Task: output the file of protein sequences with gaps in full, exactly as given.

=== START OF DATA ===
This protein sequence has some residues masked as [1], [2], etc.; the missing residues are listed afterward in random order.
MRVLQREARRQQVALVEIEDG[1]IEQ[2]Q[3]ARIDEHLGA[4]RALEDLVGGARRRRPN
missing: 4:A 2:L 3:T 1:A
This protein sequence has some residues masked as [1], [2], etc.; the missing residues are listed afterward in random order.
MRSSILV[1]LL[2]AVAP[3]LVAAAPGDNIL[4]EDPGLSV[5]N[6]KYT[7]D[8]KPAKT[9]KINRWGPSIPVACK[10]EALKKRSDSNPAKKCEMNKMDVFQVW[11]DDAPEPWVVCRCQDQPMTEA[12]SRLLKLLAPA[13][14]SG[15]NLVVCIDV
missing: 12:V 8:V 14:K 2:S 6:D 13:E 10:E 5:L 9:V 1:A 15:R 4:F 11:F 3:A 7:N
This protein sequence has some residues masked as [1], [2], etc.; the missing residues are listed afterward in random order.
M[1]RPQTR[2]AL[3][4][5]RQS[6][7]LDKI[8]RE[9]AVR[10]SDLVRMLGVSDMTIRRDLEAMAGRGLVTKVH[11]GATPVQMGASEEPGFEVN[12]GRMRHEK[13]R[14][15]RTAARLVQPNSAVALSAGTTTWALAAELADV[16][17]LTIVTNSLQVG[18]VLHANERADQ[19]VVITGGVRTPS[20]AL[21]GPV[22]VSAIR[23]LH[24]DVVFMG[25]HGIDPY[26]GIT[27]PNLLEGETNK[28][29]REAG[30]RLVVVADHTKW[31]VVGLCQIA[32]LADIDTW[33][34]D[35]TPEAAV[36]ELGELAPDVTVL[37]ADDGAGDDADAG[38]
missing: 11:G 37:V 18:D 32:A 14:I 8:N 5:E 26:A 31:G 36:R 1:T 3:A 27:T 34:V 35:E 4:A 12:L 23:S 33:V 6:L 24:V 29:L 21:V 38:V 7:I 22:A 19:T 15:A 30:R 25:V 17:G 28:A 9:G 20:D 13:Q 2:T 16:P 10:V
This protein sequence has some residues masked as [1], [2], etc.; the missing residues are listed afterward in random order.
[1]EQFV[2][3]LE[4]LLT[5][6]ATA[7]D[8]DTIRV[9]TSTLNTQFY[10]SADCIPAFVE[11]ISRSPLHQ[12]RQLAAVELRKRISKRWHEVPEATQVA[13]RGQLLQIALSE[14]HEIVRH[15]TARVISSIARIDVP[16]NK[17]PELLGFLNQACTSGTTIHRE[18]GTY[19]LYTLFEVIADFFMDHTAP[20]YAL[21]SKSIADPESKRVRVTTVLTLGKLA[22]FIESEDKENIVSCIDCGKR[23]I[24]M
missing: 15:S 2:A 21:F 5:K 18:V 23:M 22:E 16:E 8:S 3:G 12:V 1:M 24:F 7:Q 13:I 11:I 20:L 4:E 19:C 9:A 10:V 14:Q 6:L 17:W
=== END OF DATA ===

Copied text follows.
This protein sequence has some residues masked as [1], [2], etc.; the missing residues are listed afterward in random order.
MRVLQREARRQQVALVEIEDG[1]IEQ[2]Q[3]ARIDEHLGA[4]RALEDLVGGARRRRPN
missing: 4:A 2:L 3:T 1:A
This protein sequence has some residues masked as [1], [2], etc.; the missing residues are listed afterward in random order.
MRSSILV[1]LL[2]AVAP[3]LVAAAPGDNIL[4]EDPGLSV[5]N[6]KYT[7]D[8]KPAKT[9]KINRWGPSIPVACK[10]EALKKRSDSNPAKKCEMNKMDVFQVW[11]DDAPEPWVVCRCQDQPMTEA[12]SRLLKLLAPA[13][14]SG[15]NLVVCIDV
missing: 12:V 8:V 14:K 2:S 6:D 13:E 10:E 5:L 9:V 1:A 15:R 4:F 11:F 3:A 7:N
This protein sequence has some residues masked as [1], [2], etc.; the missing residues are listed afterward in random order.
M[1]RPQTR[2]AL[3][4][5]RQS[6][7]LDKI[8]RE[9]AVR[10]SDLVRMLGVSDMTIRRDLEAMAGRGLVTKVH[11]GATPVQMGASEEPGFEVN[12]GRMRHEK[13]R[14][15]RTAARLVQPNSAVALSAGTTTWALAAELADV[16][17]LTIVTNSLQVG[18]VLHANERADQ[19]VVITGGVRTPS[20]AL[21]GPV[22]VSAIR[23]LH[24]DVVFMG[25]HGIDPY[26]GIT[27]PNLLEGETNK[28][29]REAG[30]RLVVVADHTKW[31]VVGLCQIA[32]LADIDTW[33][34]D[35]TPEAAV[36]ELGELAPDVTVL[37]ADDGAGDDADAG[38]
missing: 11:G 37:V 18:D 32:A 14:I 8:N 5:E 26:A 31:G 36:R 1:T 3:A 27:T 34:V 35:E 4:A 12:L 23:S 33:V 6:L 24:V 29:L 21:V 38:V 7:I 22:A 19:T 15:A 30:R 25:V 17:G 28:A 9:G 20:D 13:Q 2:T 16:P 10:V
This protein sequence has some residues masked as [1], [2], etc.; the missing residues are listed afterward in random order.
[1]EQFV[2][3]LE[4]LLT[5][6]ATA[7]D[8]DTIRV[9]TSTLNTQFY[10]SADCIPAFVE[11]ISRSPLHQ[12]RQLAAVELRKRISKRWHEVPEATQVA[13]RGQLLQIALSE[14]HEIVRH[15]TARVISSIARIDVP[16]NK[17]PELLGFLNQACTSGTTIHRE[18]GTY[19]LYTLFEVIADFFMDHTAP[20]YAL[21]SKSIADPESKRVRVTTVLTLGKLA[22]FIESEDKENIVSCIDCGKR[23]I[24]M
missing: 15:S 2:A 21:F 5:K 18:V 23:M 22:E 16:E 8:S 3:G 12:V 1:M 24:F 7:Q 13:I 11:I 20:L 4:E 19:C 9:A 10:V 14:Q 6:L 17:W